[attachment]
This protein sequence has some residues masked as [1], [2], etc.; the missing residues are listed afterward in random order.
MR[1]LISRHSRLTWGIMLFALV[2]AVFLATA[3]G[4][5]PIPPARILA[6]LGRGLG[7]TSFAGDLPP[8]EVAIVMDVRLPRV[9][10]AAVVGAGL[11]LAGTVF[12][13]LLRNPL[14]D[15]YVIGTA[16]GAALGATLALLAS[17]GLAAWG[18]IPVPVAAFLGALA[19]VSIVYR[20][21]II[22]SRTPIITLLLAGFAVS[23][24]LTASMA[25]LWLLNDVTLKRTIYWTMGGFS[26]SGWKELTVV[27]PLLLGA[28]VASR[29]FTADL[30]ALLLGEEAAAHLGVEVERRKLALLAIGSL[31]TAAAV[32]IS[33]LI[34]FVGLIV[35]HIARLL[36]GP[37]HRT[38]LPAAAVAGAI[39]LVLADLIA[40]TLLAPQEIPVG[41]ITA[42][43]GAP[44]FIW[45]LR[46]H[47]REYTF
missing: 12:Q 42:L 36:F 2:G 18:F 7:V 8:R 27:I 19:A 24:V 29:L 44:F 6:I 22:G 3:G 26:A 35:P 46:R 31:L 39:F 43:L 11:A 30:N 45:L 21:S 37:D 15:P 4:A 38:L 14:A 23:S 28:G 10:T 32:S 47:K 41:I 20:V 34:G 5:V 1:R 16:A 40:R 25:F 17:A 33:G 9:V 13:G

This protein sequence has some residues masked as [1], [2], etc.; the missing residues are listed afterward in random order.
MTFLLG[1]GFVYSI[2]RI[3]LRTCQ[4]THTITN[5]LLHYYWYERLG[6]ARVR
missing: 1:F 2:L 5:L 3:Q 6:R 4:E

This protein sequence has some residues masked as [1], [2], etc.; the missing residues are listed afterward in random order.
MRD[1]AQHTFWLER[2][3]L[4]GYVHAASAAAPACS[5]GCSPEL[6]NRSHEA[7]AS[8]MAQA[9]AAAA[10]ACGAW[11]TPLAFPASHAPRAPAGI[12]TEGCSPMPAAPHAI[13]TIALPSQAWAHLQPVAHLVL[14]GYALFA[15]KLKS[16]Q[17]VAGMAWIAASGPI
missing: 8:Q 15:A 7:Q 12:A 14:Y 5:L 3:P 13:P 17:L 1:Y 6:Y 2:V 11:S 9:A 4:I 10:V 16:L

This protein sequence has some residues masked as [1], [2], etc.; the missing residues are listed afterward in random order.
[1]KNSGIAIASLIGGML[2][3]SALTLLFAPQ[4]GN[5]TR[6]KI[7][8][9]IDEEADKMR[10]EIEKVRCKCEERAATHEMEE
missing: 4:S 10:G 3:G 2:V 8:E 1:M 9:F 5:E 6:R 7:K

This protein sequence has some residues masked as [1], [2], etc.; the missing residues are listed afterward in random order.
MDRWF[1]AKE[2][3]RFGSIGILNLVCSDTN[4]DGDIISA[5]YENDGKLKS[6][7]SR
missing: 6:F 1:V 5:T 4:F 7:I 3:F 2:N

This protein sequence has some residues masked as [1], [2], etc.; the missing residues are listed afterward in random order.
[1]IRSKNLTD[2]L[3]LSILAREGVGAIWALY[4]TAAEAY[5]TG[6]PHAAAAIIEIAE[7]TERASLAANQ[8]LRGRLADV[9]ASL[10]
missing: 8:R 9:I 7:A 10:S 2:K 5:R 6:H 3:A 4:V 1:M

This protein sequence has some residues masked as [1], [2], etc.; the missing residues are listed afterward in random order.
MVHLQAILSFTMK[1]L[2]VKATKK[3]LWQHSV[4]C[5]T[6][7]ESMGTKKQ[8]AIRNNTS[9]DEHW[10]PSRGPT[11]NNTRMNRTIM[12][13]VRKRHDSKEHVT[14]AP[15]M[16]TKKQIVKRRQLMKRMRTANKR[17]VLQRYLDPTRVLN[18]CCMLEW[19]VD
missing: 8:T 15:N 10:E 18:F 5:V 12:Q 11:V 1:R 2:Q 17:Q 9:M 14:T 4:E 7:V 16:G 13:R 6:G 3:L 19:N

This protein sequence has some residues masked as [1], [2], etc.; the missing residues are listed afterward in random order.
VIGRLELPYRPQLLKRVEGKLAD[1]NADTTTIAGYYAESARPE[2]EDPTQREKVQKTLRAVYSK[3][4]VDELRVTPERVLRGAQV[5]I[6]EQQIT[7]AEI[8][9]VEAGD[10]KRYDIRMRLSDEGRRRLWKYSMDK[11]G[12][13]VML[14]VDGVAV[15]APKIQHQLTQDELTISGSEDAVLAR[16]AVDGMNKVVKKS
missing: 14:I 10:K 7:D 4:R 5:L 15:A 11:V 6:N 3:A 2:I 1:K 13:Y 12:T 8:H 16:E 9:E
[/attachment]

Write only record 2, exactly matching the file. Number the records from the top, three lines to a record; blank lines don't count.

This protein sequence has some residues masked as [1], [2], etc.; the missing residues are listed afterward in random order.
MTFLLG[1]GFVYSI[2]RI[3]LRTCQ[4]THTITN[5]LLHYYWYERLG[6]ARVR
missing: 1:F 2:L 5:L 3:Q 6:R 4:E